It feels as if all the breath is sucked from my body in one second, the same second as my heart stands still and I stare at the young woman
Two bright strips of flickering fluorescent lighting obliterate any shadows in what I guess used to be the workshop. I’m surprised that the interlopers have managed to connect the power. A wave of emotion sweeps through me as I stand looking around this room; I feel as if I know it. Mum often told us tales of growing up in this place, and how, when she was very small, her mother taught her how to use a sewing machine, just as Mum taught me at the same age.
Amazingly, as I look around the room I can see several bolts of material – burnt orange, deep purple, patterns and stripes that sing – still stored on especially built shelving units. Two sewing machines are sat on a long table, reflecting the glare of the light. They look so shiny, I wonder if they might still work. When Aunt Stephanie moved out in the early eighties, she must have left the building exactly as it was right then, a time capsule, a monument . . . maybe a memorial.
I find my way to the foot of the stairs, where ‘Hotel California’ gets louder.
Adrenalin propels me up the stairs, and I fling open the door to the room where the music is coming from, and the six or so people in there turn and look at me. In that moment I get it, and I laugh out loud, with relief more than anything. These aren’t hardened drug dealers with a fondness for progressive rock, they are young, younger than me, students maybe, and this is a 1970s costume party – everyone here is dressed to perfection. Everything that meets my eye shines out in bold and bright colours, like I’m looking at them through the lens of my camera.
‘Who the hell are you?’ A short, thick-set blondish guy asks me, half grin, half attitude.
For a moment I am not sure how to answer, I charged in here full of fury, but now . . . this whole thing, it’s kind of charming.
"I was passing, I heard the music," I say, smiling, playing up my English accent. "The door was open so I just came up."
Everyone watches me, curious but unconcerned that they might have been caught out. I count a group of seven. A few young men, drinking beers out of bottles, girls sipping something out of white paper cups, divided by gender. This must be a pretty serious hobby for them. Looking around I see a sideboard cluttered with ornaments, a standard lamp that casts a warm orange glow, a sofa with bright yellow cushions, and in the corner a wood-effect veneered TV, its bulbous screen reflecting the room, takes pride of place. Tacked to a wall over it an Elvis calendar, opened to July 1977, the King is sweating and bejewelled, singing into a microphone. There’s a folded copy of the Daily News on the coffee table, proclaiming, ‘F.B.I. STEPS UP SEARCH FOR SAM.’
Every detail is correct, there’s even a circle around today’s date, with the words ‘Pops away’ scrawled inside the box in a scrawling hand.
"That was an accent." A tall young man, with dark wavy hair and muscular shoulders, grins as he approaches me. "Right? You’re not from round here?"
"No, I’m from London," I say, a little disarmed by his green eyes and thick black lashes. I take two steps back, avoiding his curious gaze that doesn’t seem deterred by my loose white t-shirt. Men, scientific men, I am very good at talking to. I’ve learnt the precise language they understand fluently, and when I impress them, attract them, it’s always by default, a by-product of me knowing what I’m talking about and also having breasts. Boys – men – who are simply hot, I’m not very good at talking to at all. The only reason I was good at talking to Brian was because for a very long time it didn’t occur to me he was one. This one, though, he is definitely hot. And now so am I.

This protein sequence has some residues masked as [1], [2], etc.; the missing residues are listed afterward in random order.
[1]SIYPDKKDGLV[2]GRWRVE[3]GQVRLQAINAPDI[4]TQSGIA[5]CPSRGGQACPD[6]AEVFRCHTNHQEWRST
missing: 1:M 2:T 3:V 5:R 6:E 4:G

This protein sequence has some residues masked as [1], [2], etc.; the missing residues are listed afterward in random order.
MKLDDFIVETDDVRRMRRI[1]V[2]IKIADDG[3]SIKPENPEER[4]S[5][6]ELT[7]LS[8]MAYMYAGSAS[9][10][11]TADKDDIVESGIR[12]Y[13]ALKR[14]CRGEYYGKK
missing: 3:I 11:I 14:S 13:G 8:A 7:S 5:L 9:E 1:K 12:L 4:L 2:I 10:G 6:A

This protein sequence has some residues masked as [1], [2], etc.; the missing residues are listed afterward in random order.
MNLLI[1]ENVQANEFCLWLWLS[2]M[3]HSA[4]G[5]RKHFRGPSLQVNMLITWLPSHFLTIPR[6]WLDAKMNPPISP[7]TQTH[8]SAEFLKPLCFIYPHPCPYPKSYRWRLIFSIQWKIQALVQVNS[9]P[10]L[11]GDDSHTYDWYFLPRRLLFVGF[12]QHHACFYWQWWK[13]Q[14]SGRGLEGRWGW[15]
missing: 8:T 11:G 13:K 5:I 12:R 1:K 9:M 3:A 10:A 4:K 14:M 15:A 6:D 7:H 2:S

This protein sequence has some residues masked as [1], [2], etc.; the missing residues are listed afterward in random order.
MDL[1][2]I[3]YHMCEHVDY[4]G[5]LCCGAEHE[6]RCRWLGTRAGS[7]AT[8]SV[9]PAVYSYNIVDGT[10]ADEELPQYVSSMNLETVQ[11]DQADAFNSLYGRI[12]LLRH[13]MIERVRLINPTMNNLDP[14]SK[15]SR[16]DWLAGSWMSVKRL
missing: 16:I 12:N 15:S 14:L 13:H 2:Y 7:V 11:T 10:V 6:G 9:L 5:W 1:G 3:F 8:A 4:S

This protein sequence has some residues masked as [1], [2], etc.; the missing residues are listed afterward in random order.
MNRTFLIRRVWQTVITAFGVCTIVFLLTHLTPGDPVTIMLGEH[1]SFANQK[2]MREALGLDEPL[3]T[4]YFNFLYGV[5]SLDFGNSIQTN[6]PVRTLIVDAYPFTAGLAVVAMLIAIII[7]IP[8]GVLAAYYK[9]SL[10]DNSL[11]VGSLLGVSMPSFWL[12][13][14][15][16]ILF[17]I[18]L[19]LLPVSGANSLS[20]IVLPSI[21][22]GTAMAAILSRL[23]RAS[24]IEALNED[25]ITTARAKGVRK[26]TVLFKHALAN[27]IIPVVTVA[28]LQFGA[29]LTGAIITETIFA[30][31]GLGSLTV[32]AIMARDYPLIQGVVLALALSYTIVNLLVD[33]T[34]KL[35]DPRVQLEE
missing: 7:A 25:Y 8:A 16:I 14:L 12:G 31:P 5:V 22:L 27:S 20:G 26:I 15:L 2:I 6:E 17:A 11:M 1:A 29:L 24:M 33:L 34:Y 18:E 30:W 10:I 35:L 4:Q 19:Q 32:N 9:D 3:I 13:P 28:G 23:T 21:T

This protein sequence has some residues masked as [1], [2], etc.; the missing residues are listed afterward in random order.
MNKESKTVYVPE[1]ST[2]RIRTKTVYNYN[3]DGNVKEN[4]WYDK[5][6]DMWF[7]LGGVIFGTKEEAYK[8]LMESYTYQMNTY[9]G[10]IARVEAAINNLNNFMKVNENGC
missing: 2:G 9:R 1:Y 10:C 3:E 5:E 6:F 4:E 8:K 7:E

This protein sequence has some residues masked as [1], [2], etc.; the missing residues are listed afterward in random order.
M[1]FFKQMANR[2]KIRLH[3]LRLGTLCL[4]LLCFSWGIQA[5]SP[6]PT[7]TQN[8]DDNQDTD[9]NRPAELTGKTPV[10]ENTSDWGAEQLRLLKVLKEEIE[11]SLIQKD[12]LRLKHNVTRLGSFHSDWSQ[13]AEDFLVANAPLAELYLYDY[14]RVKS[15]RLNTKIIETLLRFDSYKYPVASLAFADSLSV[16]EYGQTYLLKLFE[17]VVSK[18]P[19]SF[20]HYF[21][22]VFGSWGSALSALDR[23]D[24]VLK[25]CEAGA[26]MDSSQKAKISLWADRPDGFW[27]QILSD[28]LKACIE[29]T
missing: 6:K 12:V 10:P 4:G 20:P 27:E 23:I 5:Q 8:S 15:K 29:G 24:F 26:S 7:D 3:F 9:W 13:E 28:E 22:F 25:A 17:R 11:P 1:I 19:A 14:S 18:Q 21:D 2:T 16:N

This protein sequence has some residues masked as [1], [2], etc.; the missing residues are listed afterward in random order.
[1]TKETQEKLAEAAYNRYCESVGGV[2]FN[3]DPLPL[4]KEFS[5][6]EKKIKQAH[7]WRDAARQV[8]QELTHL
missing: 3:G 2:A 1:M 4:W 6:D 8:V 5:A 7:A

"Well, I should be going, really," I begin, feeling my cheeks flush. "It’s just that, this building, it belongs to my family so . . . if, when you leave, you wouldn’t mind . . ."
"It don’t." A girl with short hair, cut into the nape of her neck, leaving it to curl on top, takes two swift steps towards me, clearing my view of the other young women in the group. "This building don’t belong to your family. It’s my dad’s – he owns it, every brick of it."
"And don’t we know it," the blond guy says, digging the green-eyed hunk in the ribs.
The short-haired girl is standing very close to me, her brown eyes fixed on mine.
"Look, I don’t mean to intrude," I tell the girl, wondering where I recognise that soft snub nose from, but knowing that I do, because it seems a little out of place in such an angular face. "I can tell you’ve really made an effort. It’s just that I’d really appreciate it if you could leave the place the same way that you found it."
"Can you believe this chick?" The girl jerks her thumb in my direction as she steps aside and addresses someone sitting behind her.
Then I feel it again, the siren call, singing its way to me and through me. And finally I focus on the figure behind the snub-nosed girl. Another young woman, sitting on the back of a brown sofa, her bare feet digging into the seat cushions, toes clenched.
It feels as if all the breath is sucked from my body in one second, the same second as my heart stands still and I stare at the young woman. Her long slim legs are crossed at the knee, her long dark hair is like a sheet of black ice, collapsing over her shoulders.
And then tears spring into my eyes, which I hastily blink away.
Because the woman I am looking at is my mother. Not as I last knew her, but younger than I have ever known her. This is the woman my father first photographed back in 1977.
Remembering the camera around my neck, I lift it to my eyes and search for her through the lens. She’s still there.
And she sees me.